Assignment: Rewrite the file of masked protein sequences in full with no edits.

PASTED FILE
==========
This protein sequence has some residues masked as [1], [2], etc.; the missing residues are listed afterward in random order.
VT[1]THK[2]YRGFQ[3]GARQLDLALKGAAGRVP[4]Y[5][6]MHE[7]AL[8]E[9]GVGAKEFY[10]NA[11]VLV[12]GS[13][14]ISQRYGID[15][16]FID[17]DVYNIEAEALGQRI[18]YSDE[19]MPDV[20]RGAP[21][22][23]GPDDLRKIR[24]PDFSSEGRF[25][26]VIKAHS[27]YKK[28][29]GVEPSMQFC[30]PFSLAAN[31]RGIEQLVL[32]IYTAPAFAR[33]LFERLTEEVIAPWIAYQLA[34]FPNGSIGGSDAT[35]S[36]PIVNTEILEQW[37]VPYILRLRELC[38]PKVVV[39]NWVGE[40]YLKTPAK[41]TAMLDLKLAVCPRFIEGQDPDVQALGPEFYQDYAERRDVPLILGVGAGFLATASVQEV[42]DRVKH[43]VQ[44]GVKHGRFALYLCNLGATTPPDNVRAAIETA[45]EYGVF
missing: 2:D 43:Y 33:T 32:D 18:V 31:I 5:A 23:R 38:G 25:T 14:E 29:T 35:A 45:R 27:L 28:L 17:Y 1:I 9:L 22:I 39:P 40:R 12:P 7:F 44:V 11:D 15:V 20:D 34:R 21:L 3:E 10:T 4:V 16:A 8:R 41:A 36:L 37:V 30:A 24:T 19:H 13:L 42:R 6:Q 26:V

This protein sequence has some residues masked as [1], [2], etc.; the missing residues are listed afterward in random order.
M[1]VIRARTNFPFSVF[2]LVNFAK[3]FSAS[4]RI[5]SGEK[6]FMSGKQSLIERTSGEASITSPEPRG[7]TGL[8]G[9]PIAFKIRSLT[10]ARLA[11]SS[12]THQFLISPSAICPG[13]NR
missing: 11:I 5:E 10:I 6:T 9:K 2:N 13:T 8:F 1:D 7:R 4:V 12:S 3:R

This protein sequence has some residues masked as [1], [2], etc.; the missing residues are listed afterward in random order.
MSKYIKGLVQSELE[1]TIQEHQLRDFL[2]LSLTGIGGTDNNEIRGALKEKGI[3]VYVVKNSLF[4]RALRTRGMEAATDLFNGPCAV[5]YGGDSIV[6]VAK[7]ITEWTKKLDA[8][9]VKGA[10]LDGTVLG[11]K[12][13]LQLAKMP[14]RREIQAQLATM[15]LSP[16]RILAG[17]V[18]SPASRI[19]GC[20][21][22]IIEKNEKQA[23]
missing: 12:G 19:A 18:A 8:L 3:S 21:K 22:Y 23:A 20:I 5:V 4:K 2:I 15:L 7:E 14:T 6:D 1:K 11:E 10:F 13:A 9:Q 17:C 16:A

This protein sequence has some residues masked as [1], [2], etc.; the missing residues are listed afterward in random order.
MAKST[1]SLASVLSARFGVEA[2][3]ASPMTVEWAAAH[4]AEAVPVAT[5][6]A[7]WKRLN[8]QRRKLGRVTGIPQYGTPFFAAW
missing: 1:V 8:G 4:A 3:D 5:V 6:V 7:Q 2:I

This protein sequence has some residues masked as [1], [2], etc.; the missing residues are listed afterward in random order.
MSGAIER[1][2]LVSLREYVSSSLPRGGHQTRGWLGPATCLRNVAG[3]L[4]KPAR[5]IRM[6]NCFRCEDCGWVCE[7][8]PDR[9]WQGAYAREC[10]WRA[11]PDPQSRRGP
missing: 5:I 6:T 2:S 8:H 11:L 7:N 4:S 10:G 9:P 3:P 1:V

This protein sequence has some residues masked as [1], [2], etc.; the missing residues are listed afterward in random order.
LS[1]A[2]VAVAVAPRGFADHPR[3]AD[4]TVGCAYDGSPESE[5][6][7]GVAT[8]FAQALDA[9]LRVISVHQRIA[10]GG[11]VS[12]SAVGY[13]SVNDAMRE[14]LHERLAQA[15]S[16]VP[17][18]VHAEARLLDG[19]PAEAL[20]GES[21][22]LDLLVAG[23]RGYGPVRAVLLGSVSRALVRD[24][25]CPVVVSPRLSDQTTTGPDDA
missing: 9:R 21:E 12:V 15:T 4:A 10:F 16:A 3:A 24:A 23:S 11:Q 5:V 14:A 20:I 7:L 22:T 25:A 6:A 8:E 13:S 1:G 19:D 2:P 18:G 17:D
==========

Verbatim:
This protein sequence has some residues masked as [1], [2], etc.; the missing residues are listed afterward in random order.
VT[1]THK[2]YRGFQ[3]GARQLDLALKGAAGRVP[4]Y[5][6]MHE[7]AL[8]E[9]GVGAKEFY[10]NA[11]VLV[12]GS[13][14]ISQRYGID[15][16]FID[17]DVYNIEAEALGQRI[18]YSDE[19]MPDV[20]RGAP[21][22][23]GPDDLRKIR[24]PDFSSEGRF[25][26]VIKAHS[27]YKK[28][29]GVEPSMQFC[30]PFSLAAN[31]RGIEQLVL[32]IYTAPAFAR[33]LFERLTEEVIAPWIAYQLA[34]FPNGSIGGSDAT[35]S[36]PIVNTEILEQW[37]VPYILRLRELC[38]PKVVV[39]NWVGE[40]YLKTPAK[41]TAMLDLKLAVCPRFIEGQDPDVQALGPEFYQDYAERRDVPLILGVGAGFLATASVQEV[42]DRVKH[43]VQ[44]GVKHGRFALYLCNLGATTPPDNVRAAIETA[45]EYGVF
missing: 2:D 43:Y 33:T 32:D 18:V 31:I 5:A 23:R 38:G 25:T 14:E 29:T 35:A 45:R 27:L 28:L 17:Y 1:I 9:L 22:I 39:P 40:R 12:P 7:F 44:V 11:D 15:V 20:D 34:R 21:L 3:E 10:T 4:V 16:A 8:R 41:A 36:L 37:V 30:A 24:T 19:H 13:L 42:R 6:Q 26:V

This protein sequence has some residues masked as [1], [2], etc.; the missing residues are listed afterward in random order.
M[1]VIRARTNFPFSVF[2]LVNFAK[3]FSAS[4]RI[5]SGEK[6]FMSGKQSLIERTSGEASITSPEPRG[7]TGL[8]G[9]PIAFKIRSLT[10]ARLA[11]SS[12]THQFLISPSAICPG[13]NR
missing: 11:I 5:E 10:I 6:T 9:K 2:N 13:T 8:F 1:D 7:R 4:V 12:S 3:R

This protein sequence has some residues masked as [1], [2], etc.; the missing residues are listed afterward in random order.
MSKYIKGLVQSELE[1]TIQEHQLRDFL[2]LSLTGIGGTDNNEIRGALKEKGI[3]VYVVKNSLF[4]RALRTRGMEAATDLFNGPCAV[5]YGGDSIV[6]VAK[7]ITEWTKKLDA[8][9]VKGA[10]LDGTVLG[11]K[12][13]LQLAKMP[14]RREIQAQLATM[15]LSP[16]RILAG[17]V[18]SPASRI[19]GC[20][21][22]IIEKNEKQA[23]
missing: 12:G 19:A 18:A 8:L 3:S 21:K 22:Y 23:A 20:I 5:V 4:K 2:I 15:L 7:E 14:T 6:D 1:K 11:E 10:F 13:A 9:Q 17:C 16:A

This protein sequence has some residues masked as [1], [2], etc.; the missing residues are listed afterward in random order.
MAKST[1]SLASVLSARFGVEA[2][3]ASPMTVEWAAAH[4]AEAVPVAT[5][6]A[7]WKRLN[8]QRRKLGRVTGIPQYGTPFFAAW
missing: 1:V 8:G 4:A 3:D 5:V 6:V 7:Q 2:I

This protein sequence has some residues masked as [1], [2], etc.; the missing residues are listed afterward in random order.
MSGAIER[1][2]LVSLREYVSSSLPRGGHQTRGWLGPATCLRNVAG[3]L[4]KPAR[5]IRM[6]NCFRCEDCGWVCE[7][8]PDR[9]WQGAYAREC[10]WRA[11]PDPQSRRGP
missing: 5:I 6:T 2:S 8:H 11:L 7:N 4:S 10:G 9:P 3:P 1:V

This protein sequence has some residues masked as [1], [2], etc.; the missing residues are listed afterward in random order.
LS[1]A[2]VAVAVAPRGFADHPR[3]AD[4]TVGCAYDGSPESE[5][6][7]GVAT[8]FAQALDA[9]LRVISVHQRIA[10]GG[11]VS[12]SAVGY[13]SVNDAMRE[14]LHERLAQA[15]S[16]VP[17][18]VHAEARLLDG[19]PAEAL[20]GES[21][22]LDLLVAG[23]RGYGPVRAVLLGSVSRALVRD[24][25]CPVVVSPRLSDQTTTGPDDA
missing: 9:R 21:E 12:V 15:T 4:A 10:F 16:A 3:A 24:A 23:S 11:Q 5:V 14:A 20:I 7:L 22:T 25:A 6:A 8:E 13:S 1:G 19:D 2:P 18:G 17:D